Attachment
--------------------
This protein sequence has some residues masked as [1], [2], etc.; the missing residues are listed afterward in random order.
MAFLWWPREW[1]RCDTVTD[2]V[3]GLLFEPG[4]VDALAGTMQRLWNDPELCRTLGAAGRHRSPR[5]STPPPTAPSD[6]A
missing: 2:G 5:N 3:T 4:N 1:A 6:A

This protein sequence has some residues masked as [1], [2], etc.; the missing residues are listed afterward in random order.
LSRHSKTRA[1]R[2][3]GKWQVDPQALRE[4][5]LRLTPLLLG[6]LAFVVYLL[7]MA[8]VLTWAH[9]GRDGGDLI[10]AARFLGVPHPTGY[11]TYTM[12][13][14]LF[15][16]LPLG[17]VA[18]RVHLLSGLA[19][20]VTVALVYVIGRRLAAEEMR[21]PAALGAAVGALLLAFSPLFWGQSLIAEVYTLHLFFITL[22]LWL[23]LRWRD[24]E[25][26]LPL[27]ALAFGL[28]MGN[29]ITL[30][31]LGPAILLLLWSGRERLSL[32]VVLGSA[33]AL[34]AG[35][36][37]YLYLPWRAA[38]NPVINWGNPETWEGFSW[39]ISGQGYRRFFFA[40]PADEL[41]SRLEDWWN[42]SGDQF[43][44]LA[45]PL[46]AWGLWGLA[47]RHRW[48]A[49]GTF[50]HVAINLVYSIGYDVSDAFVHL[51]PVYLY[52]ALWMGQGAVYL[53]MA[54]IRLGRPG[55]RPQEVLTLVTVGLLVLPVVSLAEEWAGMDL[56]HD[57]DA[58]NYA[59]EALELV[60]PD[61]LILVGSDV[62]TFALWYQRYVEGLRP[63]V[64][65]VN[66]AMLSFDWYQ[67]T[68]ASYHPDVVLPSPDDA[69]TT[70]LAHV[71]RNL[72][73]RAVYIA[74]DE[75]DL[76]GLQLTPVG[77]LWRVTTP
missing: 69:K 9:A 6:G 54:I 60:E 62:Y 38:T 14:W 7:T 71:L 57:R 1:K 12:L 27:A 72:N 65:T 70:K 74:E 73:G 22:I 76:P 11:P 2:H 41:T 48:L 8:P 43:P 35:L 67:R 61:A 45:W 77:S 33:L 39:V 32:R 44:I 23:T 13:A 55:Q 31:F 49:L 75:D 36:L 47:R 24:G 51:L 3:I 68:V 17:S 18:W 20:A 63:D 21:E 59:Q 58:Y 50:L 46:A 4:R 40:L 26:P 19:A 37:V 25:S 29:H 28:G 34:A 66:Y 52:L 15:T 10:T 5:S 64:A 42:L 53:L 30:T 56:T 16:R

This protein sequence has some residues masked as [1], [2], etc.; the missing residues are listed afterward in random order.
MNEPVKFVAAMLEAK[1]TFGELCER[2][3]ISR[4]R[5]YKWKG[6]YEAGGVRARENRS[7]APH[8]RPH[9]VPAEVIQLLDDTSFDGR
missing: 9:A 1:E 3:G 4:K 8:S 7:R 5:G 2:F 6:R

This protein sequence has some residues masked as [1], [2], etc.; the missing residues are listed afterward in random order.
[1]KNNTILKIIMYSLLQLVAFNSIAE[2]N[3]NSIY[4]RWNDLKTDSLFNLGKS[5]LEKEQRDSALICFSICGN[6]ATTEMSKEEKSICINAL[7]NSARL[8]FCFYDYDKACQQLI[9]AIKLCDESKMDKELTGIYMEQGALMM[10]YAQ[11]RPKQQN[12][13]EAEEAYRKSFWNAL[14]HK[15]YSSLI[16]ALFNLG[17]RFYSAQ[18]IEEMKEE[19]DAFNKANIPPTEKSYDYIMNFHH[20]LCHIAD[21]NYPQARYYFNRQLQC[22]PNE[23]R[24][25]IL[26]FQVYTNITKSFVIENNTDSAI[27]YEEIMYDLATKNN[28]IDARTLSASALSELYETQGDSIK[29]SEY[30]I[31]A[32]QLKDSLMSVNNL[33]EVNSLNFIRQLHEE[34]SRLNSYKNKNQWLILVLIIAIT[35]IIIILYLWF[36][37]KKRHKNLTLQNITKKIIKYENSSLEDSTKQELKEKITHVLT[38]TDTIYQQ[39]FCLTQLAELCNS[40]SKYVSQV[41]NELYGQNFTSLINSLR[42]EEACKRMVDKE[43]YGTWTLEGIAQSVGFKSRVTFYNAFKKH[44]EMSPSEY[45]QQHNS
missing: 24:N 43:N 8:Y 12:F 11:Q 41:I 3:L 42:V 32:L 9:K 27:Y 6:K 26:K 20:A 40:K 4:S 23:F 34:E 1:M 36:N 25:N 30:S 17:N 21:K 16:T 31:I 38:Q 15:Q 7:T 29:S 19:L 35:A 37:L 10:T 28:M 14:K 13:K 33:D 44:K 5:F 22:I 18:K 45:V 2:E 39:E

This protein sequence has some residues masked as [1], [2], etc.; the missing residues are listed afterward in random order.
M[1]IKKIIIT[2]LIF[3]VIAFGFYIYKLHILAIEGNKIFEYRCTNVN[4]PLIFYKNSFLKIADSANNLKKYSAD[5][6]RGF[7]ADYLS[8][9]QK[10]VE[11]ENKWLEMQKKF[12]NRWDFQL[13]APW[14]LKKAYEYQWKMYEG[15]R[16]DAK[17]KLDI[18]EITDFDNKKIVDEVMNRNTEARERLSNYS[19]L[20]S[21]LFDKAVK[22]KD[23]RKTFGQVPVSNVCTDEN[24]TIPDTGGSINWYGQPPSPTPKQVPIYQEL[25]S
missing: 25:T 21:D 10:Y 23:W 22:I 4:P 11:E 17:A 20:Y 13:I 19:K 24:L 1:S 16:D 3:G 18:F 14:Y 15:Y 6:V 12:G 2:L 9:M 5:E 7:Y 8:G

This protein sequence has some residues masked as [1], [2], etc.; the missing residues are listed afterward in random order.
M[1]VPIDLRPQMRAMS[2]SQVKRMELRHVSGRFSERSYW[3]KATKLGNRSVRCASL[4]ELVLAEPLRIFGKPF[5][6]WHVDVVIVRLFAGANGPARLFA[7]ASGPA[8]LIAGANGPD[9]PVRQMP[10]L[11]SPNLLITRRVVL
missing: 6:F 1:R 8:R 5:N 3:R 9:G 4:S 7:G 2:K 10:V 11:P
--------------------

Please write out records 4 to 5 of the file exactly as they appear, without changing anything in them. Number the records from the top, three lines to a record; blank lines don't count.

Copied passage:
This protein sequence has some residues masked as [1], [2], etc.; the missing residues are listed afterward in random order.
[1]KNNTILKIIMYSLLQLVAFNSIAE[2]N[3]NSIY[4]RWNDLKTDSLFNLGKS[5]LEKEQRDSALICFSICGN[6]ATTEMSKEEKSICINAL[7]NSARL[8]FCFYDYDKACQQLI[9]AIKLCDESKMDKELTGIYMEQGALMM[10]YAQ[11]RPKQQN[12][13]EAEEAYRKSFWNAL[14]HK[15]YSSLI[16]ALFNLG[17]RFYSAQ[18]IEEMKEE[19]DAFNKANIPPTEKSYDYIMNFHH[20]LCHIAD[21]NYPQARYYFNRQLQC[22]PNE[23]R[24][25]IL[26]FQVYTNITKSFVIENNTDSAI[27]YEEIMYDLATKNN[28]IDARTLSASALSELYETQGDSIK[29]SEY[30]I[31]A[32]QLKDSLMSVNNL[33]EVNSLNFIRQLHEE[34]SRLNSYKNKNQWLILVLIIAIT[35]IIIILYLWF[36][37]KKRHKNLTLQNITKKIIKYENSSLEDSTKQELKEKITHVLT[38]TDTIYQQ[39]FCLTQLAELCNS[40]SKYVSQV[41]NELYGQNFTSLINSLR[42]EEACKRMVDKE[43]YGTWTLEGIAQSVGFKSRVTFYNAFKKH[44]EMSPSEY[45]QQHNS
missing: 24:N 43:N 8:Y 12:F 11:Q 41:I 3:L 42:V 32:L 9:K 27:Y 6:K 26:K 20:A 40:K 4:S 23:F 34:E 1:M 36:N 25:N 30:S 17:N 21:K 16:T 31:I 38:Q 15:Q 7:T 29:S 19:L 35:A 37:L 10:T 28:M 14:K 13:K 33:D 44:K 5:F 22:I 18:K 45:V 2:E 39:E

This protein sequence has some residues masked as [1], [2], etc.; the missing residues are listed afterward in random order.
M[1]IKKIIIT[2]LIF[3]VIAFGFYIYKLHILAIEGNKIFEYRCTNVN[4]PLIFYKNSFLKIADSANNLKKYSAD[5][6]RGF[7]ADYLS[8][9]QK[10]VE[11]ENKWLEMQKKF[12]NRWDFQL[13]APW[14]LKKAYEYQWKMYEG[15]R[16]DAK[17]KLDI[18]EITDFDNKKIVDEVMNRNTEARERLSNYS[19]L[20]S[21]LFDKAVK[22]KD[23]RKTFGQVPVSNVCTDEN[24]TIPDTGGSINWYGQPPSPTPKQVPIYQEL[25]S
missing: 25:T 21:D 10:Y 23:W 22:I 4:P 11:E 17:A 20:Y 13:I 19:K 24:L 1:S 16:D 3:G 18:F 14:Y 15:Y 6:V 12:G 2:L 9:M 5:E 7:Y 8:G